In chapters 8 and 9, in which the ordination of the priests is described, the word “blood” is found twelve times, either in reference to the priests themselves or their garments or the altar. This was to purify and to make atonement. Leviticus is quite a bloody book, but not in the way that contemporary culture glorifies blood in grotesque movie scenes. As the Lord tells Moses in 17:11 – “The life of the flesh is in the blood, and I have given it for you on the altar to make atonement for your souls, for it is the blood that makes atonement by the life” – the people of Israel, and we, are brought near to God by the blood. Left to our own, how ungrateful we are to God for all we have. How we despise our Creator. How greatly do we sin against him. And how great a debt does our sin place upon us. That debt, however, for us, has been paid with a great price, the blood of the Son of God.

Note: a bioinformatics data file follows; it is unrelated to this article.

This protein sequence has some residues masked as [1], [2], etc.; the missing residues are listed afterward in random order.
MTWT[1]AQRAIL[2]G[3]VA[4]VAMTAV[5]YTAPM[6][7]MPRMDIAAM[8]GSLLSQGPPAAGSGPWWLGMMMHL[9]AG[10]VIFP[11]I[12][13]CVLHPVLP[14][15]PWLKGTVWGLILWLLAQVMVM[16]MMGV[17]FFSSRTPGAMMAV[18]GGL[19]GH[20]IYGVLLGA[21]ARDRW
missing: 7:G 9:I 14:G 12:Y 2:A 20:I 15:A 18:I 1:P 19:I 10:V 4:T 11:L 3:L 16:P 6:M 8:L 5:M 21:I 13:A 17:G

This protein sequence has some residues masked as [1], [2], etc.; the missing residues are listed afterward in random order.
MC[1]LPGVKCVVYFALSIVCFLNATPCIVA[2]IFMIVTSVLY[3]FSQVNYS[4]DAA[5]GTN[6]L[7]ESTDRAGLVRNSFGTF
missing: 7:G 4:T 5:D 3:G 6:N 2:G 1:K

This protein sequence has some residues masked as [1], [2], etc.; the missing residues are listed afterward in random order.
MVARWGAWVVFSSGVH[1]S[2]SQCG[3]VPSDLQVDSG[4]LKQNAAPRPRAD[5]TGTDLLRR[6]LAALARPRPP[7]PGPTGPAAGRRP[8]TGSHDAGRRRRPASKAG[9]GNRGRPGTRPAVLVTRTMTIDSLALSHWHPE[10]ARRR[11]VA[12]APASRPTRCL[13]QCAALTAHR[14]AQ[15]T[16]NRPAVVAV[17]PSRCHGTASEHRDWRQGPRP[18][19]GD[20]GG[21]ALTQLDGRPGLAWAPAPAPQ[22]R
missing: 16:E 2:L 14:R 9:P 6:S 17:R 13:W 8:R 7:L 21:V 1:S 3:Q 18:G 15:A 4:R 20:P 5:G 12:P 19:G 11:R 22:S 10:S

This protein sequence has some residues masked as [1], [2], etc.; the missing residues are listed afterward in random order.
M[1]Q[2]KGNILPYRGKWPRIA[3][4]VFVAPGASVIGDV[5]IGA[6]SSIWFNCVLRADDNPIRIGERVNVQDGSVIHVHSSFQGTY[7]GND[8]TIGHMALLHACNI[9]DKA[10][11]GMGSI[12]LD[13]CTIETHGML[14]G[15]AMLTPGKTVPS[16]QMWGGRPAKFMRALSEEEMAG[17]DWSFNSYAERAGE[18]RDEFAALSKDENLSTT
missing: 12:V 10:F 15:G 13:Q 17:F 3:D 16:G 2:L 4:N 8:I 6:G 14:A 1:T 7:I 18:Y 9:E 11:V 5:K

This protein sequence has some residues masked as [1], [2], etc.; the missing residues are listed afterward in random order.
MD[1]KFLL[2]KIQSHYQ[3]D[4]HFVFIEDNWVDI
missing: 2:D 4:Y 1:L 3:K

“And you were dead in the trespasses and sins . . . But God, being rich in mercy, because of the great love with which he loved us, even when we were dead in our trespasses, made us alive together with Christ-- by grace you have been saved” (Eph. 2:1,4-5). This really is the story of the book of Leviticus. We must take care that we do not see all this as just a bunch of rules and regulations; rather, the book of Leviticus is the story of God redeeming his people from sin.
Of course, the redeemed are to live in a certain way, and God instructs Israel – dietary and many instructions regarding health matters – because he is concerned not only about the people’s eternal redemption but, also, our day to day welfare. The laws were not to be a burden but a great blessing. What God does and says, always, is for his own glory and for our good.